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To: Publius
Two questions:

So who would be elected by the states? Yourself, your friends, and your neighbors.

Article I Section 6 only prevents United States officeholders from attending conventions without first resigning their current officers. What's to stop states from sending their own legislators instead of the "common man?" I don't think state assemblymen or senators would need to resign, do they?

The Framers’ Safety Valve...They were careful to enumerate Three Forbidden Subjects

Where are points 2 and 3 enumerated? I would look to Article VI Section 2 for limits.

This Constitution, and the Laws of the United States which shall be made in Pursuance thereof; and all Treaties made, or which shall be made, under the Authority of the United States, shall be the supreme Law of the Land; and the Judges in every State shall be bound thereby, any Thing in the Constitution or Laws of any State to the Contrary notwithstanding.

Doesn't this say that the supremecy of the Constitution as the law of the land cannot be overridden by amendment? But is this enough to stop a convention from changing the Senate to be 3 Senators from each state? Is that an alteration of the arrangement of equal representation of the states (from 2 to 3)?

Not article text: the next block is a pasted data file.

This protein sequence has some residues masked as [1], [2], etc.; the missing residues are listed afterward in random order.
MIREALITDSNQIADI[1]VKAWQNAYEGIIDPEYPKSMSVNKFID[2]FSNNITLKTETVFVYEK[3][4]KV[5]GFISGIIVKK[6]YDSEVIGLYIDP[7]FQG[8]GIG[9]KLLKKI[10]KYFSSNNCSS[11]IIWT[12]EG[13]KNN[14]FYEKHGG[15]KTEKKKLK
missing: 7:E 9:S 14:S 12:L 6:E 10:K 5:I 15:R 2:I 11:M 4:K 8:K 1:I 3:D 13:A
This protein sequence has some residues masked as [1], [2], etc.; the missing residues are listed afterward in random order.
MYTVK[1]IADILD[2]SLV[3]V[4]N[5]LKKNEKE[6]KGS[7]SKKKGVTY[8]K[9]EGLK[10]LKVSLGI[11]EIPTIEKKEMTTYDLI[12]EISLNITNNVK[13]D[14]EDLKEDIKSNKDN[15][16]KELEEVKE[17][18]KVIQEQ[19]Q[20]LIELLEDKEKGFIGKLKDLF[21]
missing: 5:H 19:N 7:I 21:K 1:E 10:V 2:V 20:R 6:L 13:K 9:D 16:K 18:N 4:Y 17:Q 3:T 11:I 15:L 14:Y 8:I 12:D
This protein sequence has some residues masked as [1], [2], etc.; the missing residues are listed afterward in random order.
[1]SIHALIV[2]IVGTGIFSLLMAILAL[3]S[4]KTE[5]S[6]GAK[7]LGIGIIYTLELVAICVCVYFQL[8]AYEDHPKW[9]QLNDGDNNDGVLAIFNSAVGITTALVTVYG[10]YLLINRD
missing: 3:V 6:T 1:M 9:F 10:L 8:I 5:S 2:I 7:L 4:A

-PJ

41 posted on 04/25/2007 3:27:52 PM PDT by Political Junkie Too (It's still not safe to vote Democrat.)
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To: Political Junkie Too; Congressman Billybob
Let's take your questions one by one.

What's to stop states from sending their own legislators instead of the "common man?" I don't think state assemblymen or senators would need to resign, do they?

Convention delegates must be elected by the people of a state, not chosen by a legislature or governor. Could a state legislator run for delegate? Yes. Would he have to resign his seat in the legislature to run? No. That only applies to federal officeholders.

Doesn't this say that the supremecy of the Constitution as the law of the land cannot be overridden by amendment?

Technically, an amendment altering the Supremacy Clause might be possible because Article V doesn't forbid it. But vitiating that clause would void much of the Constitution and strip it of all enforcement value. It would be one step away from dissolving the Union.

But is this enough to stop a convention from changing the Senate to be 3 Senators from each state? Is that an alteration of the arrangement of equal representation of the states (from 2 to 3)?

As I understand Article V, the states must have equal representation. Three senators from each state would be permissible as much as one senator from each state. It's representation that must be equal.

45 posted on 04/25/2007 3:55:55 PM PDT by Publius (A = A)
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